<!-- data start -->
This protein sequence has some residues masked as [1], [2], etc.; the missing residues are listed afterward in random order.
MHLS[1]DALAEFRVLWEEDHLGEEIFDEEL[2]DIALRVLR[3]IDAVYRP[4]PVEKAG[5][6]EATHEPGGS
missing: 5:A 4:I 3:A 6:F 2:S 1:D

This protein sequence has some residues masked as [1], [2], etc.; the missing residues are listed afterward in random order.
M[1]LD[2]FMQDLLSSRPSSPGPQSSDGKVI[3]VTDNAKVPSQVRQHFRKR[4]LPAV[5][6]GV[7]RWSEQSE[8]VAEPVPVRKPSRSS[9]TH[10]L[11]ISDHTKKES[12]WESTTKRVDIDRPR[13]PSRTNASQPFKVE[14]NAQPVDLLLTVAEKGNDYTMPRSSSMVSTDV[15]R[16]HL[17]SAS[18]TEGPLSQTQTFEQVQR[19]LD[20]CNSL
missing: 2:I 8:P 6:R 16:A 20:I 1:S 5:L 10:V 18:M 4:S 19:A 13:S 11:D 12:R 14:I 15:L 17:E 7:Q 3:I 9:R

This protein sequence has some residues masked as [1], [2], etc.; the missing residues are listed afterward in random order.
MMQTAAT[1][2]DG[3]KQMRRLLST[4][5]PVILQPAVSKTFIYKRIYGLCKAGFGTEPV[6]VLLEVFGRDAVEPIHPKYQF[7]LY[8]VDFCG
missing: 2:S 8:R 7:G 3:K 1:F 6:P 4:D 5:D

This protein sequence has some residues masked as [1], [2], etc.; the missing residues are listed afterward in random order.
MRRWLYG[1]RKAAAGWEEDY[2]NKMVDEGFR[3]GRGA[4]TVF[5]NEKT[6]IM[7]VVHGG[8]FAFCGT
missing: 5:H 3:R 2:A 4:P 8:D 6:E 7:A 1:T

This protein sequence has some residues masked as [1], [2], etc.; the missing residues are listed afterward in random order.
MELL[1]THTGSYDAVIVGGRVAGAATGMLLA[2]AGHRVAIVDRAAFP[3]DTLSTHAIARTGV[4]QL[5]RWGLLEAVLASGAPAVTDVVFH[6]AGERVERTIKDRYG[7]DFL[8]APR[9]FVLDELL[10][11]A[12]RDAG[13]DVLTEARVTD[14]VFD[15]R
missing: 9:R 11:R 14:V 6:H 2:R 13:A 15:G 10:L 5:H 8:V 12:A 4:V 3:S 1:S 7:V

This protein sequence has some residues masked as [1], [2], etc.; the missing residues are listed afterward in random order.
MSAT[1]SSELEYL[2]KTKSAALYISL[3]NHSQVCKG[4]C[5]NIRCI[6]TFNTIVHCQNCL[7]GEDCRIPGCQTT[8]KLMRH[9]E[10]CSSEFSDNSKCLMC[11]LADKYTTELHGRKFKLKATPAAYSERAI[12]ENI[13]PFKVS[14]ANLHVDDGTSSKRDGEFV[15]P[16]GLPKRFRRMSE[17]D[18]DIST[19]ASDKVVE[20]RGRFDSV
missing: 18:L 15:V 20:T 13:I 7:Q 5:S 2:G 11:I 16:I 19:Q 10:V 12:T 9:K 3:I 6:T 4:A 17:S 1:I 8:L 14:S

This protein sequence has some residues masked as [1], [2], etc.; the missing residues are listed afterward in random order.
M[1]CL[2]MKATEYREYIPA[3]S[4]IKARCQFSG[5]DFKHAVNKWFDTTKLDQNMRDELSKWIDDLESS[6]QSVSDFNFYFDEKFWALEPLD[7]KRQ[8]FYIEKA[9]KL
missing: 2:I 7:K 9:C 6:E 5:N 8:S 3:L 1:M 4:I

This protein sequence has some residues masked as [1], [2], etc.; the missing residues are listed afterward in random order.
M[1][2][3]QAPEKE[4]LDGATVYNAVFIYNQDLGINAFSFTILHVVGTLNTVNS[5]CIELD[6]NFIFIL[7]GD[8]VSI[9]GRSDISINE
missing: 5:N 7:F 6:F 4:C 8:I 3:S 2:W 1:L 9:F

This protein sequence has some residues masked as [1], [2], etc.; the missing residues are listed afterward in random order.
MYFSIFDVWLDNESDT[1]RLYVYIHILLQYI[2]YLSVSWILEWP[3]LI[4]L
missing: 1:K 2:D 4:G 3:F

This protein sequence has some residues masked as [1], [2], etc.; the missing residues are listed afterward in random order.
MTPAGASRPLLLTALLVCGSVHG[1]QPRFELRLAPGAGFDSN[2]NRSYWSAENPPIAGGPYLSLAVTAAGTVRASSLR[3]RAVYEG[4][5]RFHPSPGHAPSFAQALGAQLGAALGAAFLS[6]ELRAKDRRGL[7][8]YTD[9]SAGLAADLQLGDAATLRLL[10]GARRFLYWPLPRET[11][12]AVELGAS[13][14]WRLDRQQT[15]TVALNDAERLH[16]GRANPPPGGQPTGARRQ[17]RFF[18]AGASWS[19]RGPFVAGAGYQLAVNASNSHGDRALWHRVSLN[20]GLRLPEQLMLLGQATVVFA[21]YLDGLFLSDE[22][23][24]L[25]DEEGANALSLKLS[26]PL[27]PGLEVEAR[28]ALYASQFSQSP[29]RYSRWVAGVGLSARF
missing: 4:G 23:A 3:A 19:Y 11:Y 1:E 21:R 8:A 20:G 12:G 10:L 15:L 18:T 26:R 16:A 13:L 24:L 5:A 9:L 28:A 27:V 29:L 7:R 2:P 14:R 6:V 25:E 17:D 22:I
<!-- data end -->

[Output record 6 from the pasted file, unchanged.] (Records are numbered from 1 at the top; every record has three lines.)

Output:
This protein sequence has some residues masked as [1], [2], etc.; the missing residues are listed afterward in random order.
MSAT[1]SSELEYL[2]KTKSAALYISL[3]NHSQVCKG[4]C[5]NIRCI[6]TFNTIVHCQNCL[7]GEDCRIPGCQTT[8]KLMRH[9]E[10]CSSEFSDNSKCLMC[11]LADKYTTELHGRKFKLKATPAAYSERAI[12]ENI[13]PFKVS[14]ANLHVDDGTSSKRDGEFV[15]P[16]GLPKRFRRMSE[17]D[18]DIST[19]ASDKVVE[20]RGRFDSV
missing: 18:L 15:V 20:T 13:I 7:Q 5:S 2:G 11:I 16:I 19:Q 10:V 12:T 9:K 3:I 6:T 4:A 17:S 1:I 8:L 14:S